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Author Topic: Pre-Bonsai trees?  (Read 373 times)

chewybrian

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Pre-Bonsai trees?
« on: April 02, 2019, 07:05:41 PM »
Has anyone used these as a starting point for growing small fruit trees in pots?  From what I think I understand, it might just be the ticket for growing in small pots in small spaces (my big problem).

It seems these trees have begun their training to stay small, but not been trained into any artsy curly forms yet.  So, they are likely to stay small if pruned lightly, and need not be shaped into artsy forms unless that is your desire.  And, because they are not yet artsy, they don't have to cost several hundred dollars.  Here is an example I found:


https://www.wigertsbonsai.com/product/dwarf-barbados-cherry-malpighia-punicifolia-5-pot/  (only $25)

So, would this plant grow right back to its genetically predetermined size without further "bonsai-ing", or does the 'pre-bonsai' treatment stick and keep it  somewhat super-dwarf forever?  Is there any risk or benefit to starting with these pre-bonsai plants over regular dwarf or non-dwarf nursery plants?  Have I found a way to grow in small pots or is this wishful thinking?  If yes, how small a pot would work?

thanks.

simon_grow

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Re: Pre-Bonsai trees?
« Reply #1 on: April 04, 2019, 12:09:25 AM »
I used to do a little bit of bonsai but Iím no expert.

There are many techniques to create bonsai fruit trees but I would highly recommend against using bonsai fruit trees as a starter for pot grown fruit trees that you want to stay small. If you examine bonsai fruit trees, you will notice that they generally have smaller leaves, roots and fruits.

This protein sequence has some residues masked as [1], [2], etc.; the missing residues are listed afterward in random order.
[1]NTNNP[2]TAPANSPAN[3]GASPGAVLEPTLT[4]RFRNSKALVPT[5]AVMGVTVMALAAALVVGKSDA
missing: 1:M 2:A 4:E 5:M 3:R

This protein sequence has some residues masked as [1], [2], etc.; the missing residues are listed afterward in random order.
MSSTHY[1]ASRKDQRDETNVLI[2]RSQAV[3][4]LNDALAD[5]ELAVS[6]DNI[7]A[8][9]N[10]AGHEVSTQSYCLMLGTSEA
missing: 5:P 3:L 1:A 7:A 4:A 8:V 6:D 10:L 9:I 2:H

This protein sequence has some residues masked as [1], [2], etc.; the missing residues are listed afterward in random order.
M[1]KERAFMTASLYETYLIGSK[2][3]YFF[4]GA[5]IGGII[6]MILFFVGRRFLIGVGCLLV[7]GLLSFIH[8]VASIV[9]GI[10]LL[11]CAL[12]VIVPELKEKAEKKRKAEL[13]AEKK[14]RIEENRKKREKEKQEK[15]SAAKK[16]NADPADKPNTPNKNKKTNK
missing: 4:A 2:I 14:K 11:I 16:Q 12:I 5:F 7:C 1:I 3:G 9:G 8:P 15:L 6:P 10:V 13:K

This art form tries to mimic full sized, mature, old fruit trees but shrunken down in size. The above ground trunk, branches and leaves are shrunken down and the roots must be trimmed to match the above ground parts of the tree so that there will be moisture balance.

Because the fruit is so small, the fruit quality decreases due to higher seed and skin to flesh ratio. Also, it would be more difficult to harvest the fruit for varieties like Jaboticaba. The smaller trees also produce much less fruit.

The smaller root mass requires a smaller pot which obviously holds much less water than a larger pot so youíll have to water carefully and frequently. With increased waterings, you have to carefully watch nutrient balance in your trees because nutrients will get washed away. It is probably best to water with a hydroponic mindset and to water with a specific nutrient level TDS/conductivity.

Here are a few videos of bonsai fruit trees
https://m.youtube.com/watch?v=jMfzDzzbyr4

Bonsai Jaboticaba is one of the most beautiful trees
https://m.youtube.com/watch?v=pbRBj8ATeSc
https://m.youtube.com/watch?v=PMYP3IAAAq8

If you gradually up pot a bonsai tree there should be no reason why you canít slowly increase its size to the point where it starts producing decent sized edible fruit but then why not just start with a bigger tree.

The Japanese use intensive pruning and training to grow low profile potted fruit trees that are productive and produce very high quality fruit.
http://www.hawaiitropicalfruitgrowers.org/conferences/2012/2012_Producing_Consistent_High_Quality_Fruit_in_Japan.pdf

Simon

 

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